WolfCop (2014)




I really wanted to love WolfCop. A low-budget, crowd-funded Canadian indie horror comedy about a werewolf cop is just begging for my adoration, especially considering the glowing reviews I’ve given titles like Zombeavers and Monster Brawl. As James pointed out earlier today in his review of Housebound, “Horror comedies are always a high wire act.” It’s difficult to strike the right balance between terror & humor and WolfCop is all the more frustrating because it’s so close to getting the formula right I can smell it even without superhuman/canine scent. The film’s premise is killer; its bodily gore is impressive; there’s a plot-summarizing rap song in the closing credits (which is always a plus no matter what anyone tells you); there’s just something essential missing in the final product.

If I had to pinpoint exactly what’s lacking in WolfCop, my best guess is that there just isn’t enough werewolf policing. The origin story segment of the film lasts entirely too long as we follow Sergeant Lou Garou through a series of wicked hangovers that eventually lead him to awaking a changed man. Lou struggles to suppress his newly found werewolf form in long stretches, which is fine for a man who’s trying to survive, but not too exciting for the audience that follows him. Becoming a werewolf does little to curb Lou’s drinking, but it does make him a better cop, but initially only in the sense that he starts doing paperwork & researching the history of the occult in the town he polices. By the time Lou is busting up meth labs & preventing armed robberies in werewolf form AND a police uniform, which is essentially the main draw of the film, the runtime is more than halfway over. There are some great exchanges in those segments, like when a gang member asks “What the fuck are you?” and the WolfCop responds “The fuzz,” but they’re honestly too few too late and soon fade in favor of a story about an evil cult that doesn’t really amount to much more than a distraction.

There are certainly more than a few glimpses of brilliance in WolfCop. The practical effects in the gore are the most winning element in play, featuring gross-out bodily horror like close-ups of hair growing like porcupine quills, several disembodied faces, pentagrams carved into bellies, a switchblade piercing an eyeball and the most blood I’ve ever seen pass through a urethra in a particularly brutal scene where Lou transforms into a werewolf dick-first. There’s also a hilarious sex scene seemingly inspired by The Room that marks the first time I’ve ever seen a werewolf go down on a bartender or enjoy a post-coital cigarette. A couple of these moments are spoiled by some winking-at-the-camera gimmicks (like the much-hated-by-me CGI blood spatter on the camera lens effect), but for the most part the main problem is that they’re isolated highlights and the film that surrounds them is kind of a bore. I get the feeling that WolfCop works better as a highlight reel than a feature, seemingly peaking with its trailer or its poster. That’s not even that big of a deal, though. The trailer & the poster are honestly true works of art at a level a lot of horror comedies fail to reach even in advertising. There’s so much promise & potential in WolfCop as a concept, that even though I wasn’t completely sold on the first installment, the post-credits promise of a WolfCop II arriving in 2015 still excited me. My hope is that now that the origin story has been taken care of, we can get straight to the business of werewolf policing. Give the people what they want. Our demands are simple: we merely want more wolf-cop in our WolfCop.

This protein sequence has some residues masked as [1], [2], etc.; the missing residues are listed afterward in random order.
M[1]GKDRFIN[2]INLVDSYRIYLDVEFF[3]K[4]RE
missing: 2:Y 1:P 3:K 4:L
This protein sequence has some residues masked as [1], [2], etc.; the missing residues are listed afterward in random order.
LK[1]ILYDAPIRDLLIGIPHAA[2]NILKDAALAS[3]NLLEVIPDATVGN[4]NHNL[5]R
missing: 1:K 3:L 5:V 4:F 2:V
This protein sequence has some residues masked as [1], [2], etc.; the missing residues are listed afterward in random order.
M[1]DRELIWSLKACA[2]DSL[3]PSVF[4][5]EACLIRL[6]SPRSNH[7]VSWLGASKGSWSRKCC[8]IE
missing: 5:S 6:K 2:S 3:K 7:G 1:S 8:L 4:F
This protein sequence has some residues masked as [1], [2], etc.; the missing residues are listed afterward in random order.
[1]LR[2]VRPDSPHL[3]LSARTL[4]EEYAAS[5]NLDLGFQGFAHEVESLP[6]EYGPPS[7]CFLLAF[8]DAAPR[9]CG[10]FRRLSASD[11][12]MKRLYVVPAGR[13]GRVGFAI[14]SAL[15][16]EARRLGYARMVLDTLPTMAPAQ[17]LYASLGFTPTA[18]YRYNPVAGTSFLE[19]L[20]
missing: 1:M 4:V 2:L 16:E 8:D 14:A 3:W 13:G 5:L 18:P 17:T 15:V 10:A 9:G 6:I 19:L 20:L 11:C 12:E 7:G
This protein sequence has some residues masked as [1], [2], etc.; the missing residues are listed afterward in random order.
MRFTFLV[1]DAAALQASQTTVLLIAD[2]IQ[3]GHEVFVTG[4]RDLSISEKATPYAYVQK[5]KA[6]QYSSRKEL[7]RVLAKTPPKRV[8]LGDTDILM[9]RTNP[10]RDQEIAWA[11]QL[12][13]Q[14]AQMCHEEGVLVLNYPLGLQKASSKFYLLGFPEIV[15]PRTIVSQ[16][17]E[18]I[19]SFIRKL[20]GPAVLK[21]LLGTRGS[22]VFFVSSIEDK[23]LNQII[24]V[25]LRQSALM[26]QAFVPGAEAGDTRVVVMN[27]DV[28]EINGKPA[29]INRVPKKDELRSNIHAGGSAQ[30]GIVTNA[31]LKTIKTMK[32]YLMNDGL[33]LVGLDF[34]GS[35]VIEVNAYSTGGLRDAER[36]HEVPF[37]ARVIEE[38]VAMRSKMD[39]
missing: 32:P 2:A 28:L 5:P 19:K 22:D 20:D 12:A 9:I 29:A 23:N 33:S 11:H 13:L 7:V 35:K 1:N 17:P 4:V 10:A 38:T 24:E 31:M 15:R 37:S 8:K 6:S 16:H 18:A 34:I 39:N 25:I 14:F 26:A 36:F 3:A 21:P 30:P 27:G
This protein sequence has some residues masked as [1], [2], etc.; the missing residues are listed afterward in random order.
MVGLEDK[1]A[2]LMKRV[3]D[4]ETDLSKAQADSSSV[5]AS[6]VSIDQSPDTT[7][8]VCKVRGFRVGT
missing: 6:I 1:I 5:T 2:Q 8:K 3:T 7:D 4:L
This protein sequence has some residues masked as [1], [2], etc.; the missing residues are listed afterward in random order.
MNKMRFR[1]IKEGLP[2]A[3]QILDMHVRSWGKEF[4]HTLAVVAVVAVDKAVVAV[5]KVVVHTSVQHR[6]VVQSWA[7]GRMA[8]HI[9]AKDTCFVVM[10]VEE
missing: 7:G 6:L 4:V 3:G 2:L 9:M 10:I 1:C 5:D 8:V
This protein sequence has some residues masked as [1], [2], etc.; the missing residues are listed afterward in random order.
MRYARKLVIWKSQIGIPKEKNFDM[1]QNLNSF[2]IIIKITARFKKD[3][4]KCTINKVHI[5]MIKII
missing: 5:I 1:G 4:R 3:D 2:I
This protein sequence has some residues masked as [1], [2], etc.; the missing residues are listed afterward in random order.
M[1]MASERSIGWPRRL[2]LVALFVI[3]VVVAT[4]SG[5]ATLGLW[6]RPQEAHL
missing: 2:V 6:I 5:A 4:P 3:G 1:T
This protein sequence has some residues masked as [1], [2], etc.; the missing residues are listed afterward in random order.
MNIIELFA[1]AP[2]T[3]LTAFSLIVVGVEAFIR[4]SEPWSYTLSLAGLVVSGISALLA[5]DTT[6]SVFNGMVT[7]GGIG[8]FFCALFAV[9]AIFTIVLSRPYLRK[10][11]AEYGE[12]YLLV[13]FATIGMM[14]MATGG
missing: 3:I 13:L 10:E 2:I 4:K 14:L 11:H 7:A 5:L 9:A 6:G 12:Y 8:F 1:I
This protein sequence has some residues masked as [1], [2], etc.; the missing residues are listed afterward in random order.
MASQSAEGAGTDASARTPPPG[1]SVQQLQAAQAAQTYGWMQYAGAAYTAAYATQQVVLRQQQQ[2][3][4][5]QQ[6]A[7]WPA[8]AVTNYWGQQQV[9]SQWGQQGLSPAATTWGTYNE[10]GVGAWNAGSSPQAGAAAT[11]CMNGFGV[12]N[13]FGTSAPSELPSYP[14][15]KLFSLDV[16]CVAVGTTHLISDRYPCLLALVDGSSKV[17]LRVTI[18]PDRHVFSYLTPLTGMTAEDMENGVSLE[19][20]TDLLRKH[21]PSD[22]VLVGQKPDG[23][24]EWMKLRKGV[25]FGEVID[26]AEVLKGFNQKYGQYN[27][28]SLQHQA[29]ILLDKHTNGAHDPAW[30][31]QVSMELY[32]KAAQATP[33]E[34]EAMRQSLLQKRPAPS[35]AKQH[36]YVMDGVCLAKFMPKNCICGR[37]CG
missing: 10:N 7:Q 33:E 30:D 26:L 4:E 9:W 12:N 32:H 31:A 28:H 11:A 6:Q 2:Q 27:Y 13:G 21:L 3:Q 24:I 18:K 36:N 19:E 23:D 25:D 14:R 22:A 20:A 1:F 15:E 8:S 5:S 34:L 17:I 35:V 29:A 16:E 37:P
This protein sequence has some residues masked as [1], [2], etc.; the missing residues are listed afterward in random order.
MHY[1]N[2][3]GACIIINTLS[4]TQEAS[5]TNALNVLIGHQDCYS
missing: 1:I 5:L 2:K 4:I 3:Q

-Brandon Ledet

6 thoughts on “WolfCop (2014)

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